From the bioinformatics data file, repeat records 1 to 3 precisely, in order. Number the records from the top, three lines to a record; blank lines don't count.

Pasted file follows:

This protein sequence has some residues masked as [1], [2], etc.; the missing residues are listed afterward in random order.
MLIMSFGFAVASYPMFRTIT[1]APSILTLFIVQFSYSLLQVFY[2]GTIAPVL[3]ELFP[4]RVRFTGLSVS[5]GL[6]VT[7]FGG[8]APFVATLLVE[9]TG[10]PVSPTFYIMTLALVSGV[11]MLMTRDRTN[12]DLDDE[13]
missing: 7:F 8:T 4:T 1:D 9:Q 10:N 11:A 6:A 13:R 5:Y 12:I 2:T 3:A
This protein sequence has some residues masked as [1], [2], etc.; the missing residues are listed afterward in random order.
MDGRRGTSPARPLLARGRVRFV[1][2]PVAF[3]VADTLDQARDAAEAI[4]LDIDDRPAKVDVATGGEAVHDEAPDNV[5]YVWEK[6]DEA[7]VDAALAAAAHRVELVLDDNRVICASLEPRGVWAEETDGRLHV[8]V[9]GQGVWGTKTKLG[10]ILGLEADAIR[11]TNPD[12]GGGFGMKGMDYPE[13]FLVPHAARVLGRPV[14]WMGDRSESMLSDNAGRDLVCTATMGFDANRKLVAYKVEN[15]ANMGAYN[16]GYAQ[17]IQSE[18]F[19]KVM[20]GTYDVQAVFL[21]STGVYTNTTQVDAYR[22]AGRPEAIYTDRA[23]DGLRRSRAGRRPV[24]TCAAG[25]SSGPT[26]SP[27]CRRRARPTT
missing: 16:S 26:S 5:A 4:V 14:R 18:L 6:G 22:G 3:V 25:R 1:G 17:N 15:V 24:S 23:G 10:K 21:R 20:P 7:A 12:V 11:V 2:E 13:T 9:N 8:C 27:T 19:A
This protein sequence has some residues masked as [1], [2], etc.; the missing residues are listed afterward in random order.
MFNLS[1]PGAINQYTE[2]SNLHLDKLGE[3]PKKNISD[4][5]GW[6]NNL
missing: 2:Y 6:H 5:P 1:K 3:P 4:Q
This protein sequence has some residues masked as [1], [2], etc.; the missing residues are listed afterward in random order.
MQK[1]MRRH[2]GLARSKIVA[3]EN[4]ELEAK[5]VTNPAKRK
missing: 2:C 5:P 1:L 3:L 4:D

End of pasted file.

This protein sequence has some residues masked as [1], [2], etc.; the missing residues are listed afterward in random order.
MLIMSFGFAVASYPMFRTIT[1]APSILTLFIVQFSYSLLQVFY[2]GTIAPVL[3]ELFP[4]RVRFTGLSVS[5]GL[6]VT[7]FGG[8]APFVATLLVE[9]TG[10]PVSPTFYIMTLALVSGV[11]MLMTRDRTN[12]DLDDE[13]
missing: 7:F 8:T 4:T 1:D 9:Q 10:N 11:A 6:A 13:R 5:Y 12:I 2:T 3:A
This protein sequence has some residues masked as [1], [2], etc.; the missing residues are listed afterward in random order.
MDGRRGTSPARPLLARGRVRFV[1][2]PVAF[3]VADTLDQARDAAEAI[4]LDIDDRPAKVDVATGGEAVHDEAPDNV[5]YVWEK[6]DEA[7]VDAALAAAAHRVELVLDDNRVICASLEPRGVWAEETDGRLHV[8]V[9]GQGVWGTKTKLG[10]ILGLEADAIR[11]TNPD[12]GGGFGMKGMDYPE[13]FLVPHAARVLGRPV[14]WMGDRSESMLSDNAGRDLVCTATMGFDANRKLVAYKVEN[15]ANMGAYN[16]GYAQ[17]IQSE[18]F[19]KVM[20]GTYDVQAVFL[21]STGVYTNTTQVDAYR[22]AGRPEAIYTDRA[23]DGLRRSRAGRRPV[24]TCAAG[25]SSGPT[26]SP[27]CRRRARPTT
missing: 16:S 26:S 5:A 4:V 14:R 18:L 6:G 22:G 3:V 25:R 1:G 17:N 15:V 24:S 23:G 10:K 21:R 20:P 7:A 12:V 11:V 2:E 13:T 9:N 8:C 27:T 19:A
This protein sequence has some residues masked as [1], [2], etc.; the missing residues are listed afterward in random order.
MFNLS[1]PGAINQYTE[2]SNLHLDKLGE[3]PKKNISD[4][5]GW[6]NNL
missing: 2:Y 6:H 5:P 1:K 3:P 4:Q